Our latest newsletter is now ready, covering; last week’s Members’ Forum – how you can help us – the benefits of visiting the websites, the mysteries of the “Net” in Net Zero – Devon CC’s Waste Management consultation and the Netflix documentary “Seaspiracy”.
The history of and debate over Net Zero:
In 2015, nearly 200 countries signed up to the Paris Agreement committing “to limit the global temperature increase in this century to well below 2 °C above pre-industrial levels, and pursuing efforts to limit the temperature increase to 1.5 °C”.
Calculations were made of the maximum amount of Carbon Dioxide (CO2) and equivalent gases, (collectively known as CO2e) that could still be emitted to have a chance of remaining within this temperature range and this “Carbon Budget” allocated fairly amongst signatories to decide how and when to restrict their own emissions.
Many scientists believe that reducing emissions to zero, as soon as possible, should be the prime target. However during negotiations in Paris, it was believed that this “Zero Carbon” policy would result in significant downturns in the economies of the richest countries and so, to reach consensus, countries were permitted to include methods to remove CO2 from the atmosphere. In other words, with a carbon budget of 1 tonne, you can emit 1.2 tonne as long as you can find a way to remove 0.2 tonne.
So when our government legislated for “Net Zero by 2050” the UK could still be emitting say 100 Mt (million tonnes) of CO2e per annum in 2050 (mainly from agriculture and aviation) and so must plan to remove at least the same amount to get to Net Zero.
Many scientists consider the Net Zero (also known as Carbon Neutral) methodology to be false accounting in that by anticipating removals, especially after 2050, we risk exceeding carbon budgets before 2050, causing spikes in temperature and irreversible climate tipping points thus making the later removals irrelevant. There is also concern that by providing false hope over the ability to remove emissions in the future, less effort will be made to reduce emissions now. The conclusion of a study by Lancaster University in 2019 was that trying to synchronise both emission reductions and removals, over thirty years, into a single Net Zero target was unrealistic and that the two routes should be approached separately, aiming for the best achievable result in each.
The calculation of fair national shares of the global carbon budget has also generated disagreement in that richer nations, like the UK, will calculate their share without recognising significant historic emissions still present in the atmosphere, leaving unfair shares for poorer nations that still need to emit to grow their economies.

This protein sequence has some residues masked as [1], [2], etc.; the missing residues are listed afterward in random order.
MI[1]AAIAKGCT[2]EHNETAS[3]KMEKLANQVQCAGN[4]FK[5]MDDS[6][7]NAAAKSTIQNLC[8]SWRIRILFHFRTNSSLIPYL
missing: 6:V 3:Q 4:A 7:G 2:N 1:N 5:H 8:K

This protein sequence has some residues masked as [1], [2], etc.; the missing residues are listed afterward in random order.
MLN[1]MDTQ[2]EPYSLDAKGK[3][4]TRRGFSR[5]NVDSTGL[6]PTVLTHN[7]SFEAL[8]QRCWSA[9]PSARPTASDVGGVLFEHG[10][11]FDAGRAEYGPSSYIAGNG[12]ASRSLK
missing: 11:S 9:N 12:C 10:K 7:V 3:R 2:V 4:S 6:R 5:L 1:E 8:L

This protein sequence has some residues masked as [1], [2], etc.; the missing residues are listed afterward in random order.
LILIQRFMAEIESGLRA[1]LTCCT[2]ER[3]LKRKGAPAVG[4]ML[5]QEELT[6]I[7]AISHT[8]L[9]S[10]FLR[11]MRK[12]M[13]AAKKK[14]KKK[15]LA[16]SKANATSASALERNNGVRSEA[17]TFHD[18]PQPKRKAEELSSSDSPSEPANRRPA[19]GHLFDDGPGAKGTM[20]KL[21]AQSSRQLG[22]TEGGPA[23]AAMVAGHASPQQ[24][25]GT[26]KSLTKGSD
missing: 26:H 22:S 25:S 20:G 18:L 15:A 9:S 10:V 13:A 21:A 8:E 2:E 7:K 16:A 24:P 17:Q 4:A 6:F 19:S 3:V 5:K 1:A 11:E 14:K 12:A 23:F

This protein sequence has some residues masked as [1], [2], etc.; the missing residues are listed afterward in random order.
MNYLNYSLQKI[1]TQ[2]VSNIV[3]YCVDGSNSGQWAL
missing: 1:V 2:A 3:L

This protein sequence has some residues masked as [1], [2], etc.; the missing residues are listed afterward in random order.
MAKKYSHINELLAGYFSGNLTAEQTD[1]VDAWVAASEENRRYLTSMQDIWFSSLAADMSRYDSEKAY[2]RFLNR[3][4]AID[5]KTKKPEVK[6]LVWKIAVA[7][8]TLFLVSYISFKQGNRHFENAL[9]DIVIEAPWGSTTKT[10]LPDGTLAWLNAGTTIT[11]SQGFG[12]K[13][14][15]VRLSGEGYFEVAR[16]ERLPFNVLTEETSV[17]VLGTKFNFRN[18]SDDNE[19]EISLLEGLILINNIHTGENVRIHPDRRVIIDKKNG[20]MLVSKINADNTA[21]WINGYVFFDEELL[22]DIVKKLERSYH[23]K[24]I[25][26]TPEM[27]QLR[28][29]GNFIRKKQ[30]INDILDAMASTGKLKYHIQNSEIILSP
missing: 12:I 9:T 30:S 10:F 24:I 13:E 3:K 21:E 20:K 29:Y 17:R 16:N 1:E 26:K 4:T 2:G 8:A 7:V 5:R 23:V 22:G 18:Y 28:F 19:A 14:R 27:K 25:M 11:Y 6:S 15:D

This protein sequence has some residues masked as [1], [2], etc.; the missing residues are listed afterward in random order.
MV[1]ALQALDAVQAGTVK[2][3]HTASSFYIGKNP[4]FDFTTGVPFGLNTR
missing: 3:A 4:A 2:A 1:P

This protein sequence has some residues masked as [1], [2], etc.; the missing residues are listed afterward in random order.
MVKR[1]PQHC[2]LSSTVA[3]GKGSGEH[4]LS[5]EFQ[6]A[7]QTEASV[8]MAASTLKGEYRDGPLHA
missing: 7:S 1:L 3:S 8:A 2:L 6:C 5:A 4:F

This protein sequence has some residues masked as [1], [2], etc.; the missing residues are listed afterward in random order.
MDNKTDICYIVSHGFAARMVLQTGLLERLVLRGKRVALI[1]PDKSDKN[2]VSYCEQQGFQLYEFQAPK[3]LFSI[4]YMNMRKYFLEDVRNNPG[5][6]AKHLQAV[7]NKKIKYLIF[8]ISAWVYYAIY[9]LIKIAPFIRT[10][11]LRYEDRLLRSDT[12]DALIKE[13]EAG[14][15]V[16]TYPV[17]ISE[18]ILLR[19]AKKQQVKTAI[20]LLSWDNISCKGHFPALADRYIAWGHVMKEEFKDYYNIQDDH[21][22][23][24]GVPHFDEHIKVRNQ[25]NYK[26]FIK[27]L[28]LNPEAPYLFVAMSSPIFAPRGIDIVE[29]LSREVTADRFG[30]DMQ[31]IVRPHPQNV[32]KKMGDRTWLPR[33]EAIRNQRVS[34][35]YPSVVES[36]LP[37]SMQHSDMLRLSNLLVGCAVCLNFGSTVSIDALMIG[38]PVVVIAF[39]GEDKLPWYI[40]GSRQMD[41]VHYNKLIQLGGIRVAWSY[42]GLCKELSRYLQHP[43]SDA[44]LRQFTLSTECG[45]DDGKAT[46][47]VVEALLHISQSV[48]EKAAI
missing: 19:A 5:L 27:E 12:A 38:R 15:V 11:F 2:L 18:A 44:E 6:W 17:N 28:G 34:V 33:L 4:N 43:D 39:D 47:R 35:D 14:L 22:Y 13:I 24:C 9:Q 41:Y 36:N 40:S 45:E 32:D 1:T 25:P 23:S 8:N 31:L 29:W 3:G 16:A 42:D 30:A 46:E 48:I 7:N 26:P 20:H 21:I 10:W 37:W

“Removals” is the generic term for removing emissions and this is also referred to as Carbon Dioxide Removals (CDR). There are many different ways in which removals can be achieved and they can be broadly categorised as either Nature-based or Engineered.
Nature has several ways to draw down carbon dioxide from the air and store it, either short or long term. The best known is in plant growth. Trees and other land or sea plants use photosynthesis to draw down CO2 from the air for growth and to pass some to the soil or seabed as carbon as they decay. The short term cycle involves the trees and plants dying and decaying, with a release of CO2 back into the atmosphere, whereas peatlands, for example, can remove and store carbon for indefinite periods and, in the past two hundred years, we have burned such long term carbon as coal, oil or gas.
The process of natural storage, in say the soil, is known as “sequestration” and where it is stored is known as a carbon “sink”.
The government and its advisors, The Climate Change Committee (CCC), are therefore anticipating extensive tree planting and peatland restoration in the next few decades with the CCC’s 2050 net zero plan forecasting an extra 39 Mt of CO2e per annum being sequestered by natural processes in 2050.
On paper and in trials, industry has started to explore engineered ways to remove CO2 and store it. This is known as “Carbon Capture & Storage” (CCS) and the various methods of doing it “Negative Emission Technologies” (NETs).
The main group of NETs are “Bio-energy with Carbon Capture & Storage” (BECCS) which involve the creation of bio-energy from organic matter (biomass) and capturing/storing the resulting CO2, usually by pumping it into exhausted gas and oil wells. BECCS was the technology agreed outside the main Paris agreement as being the economically acceptable way to meet “Net Zero” targets.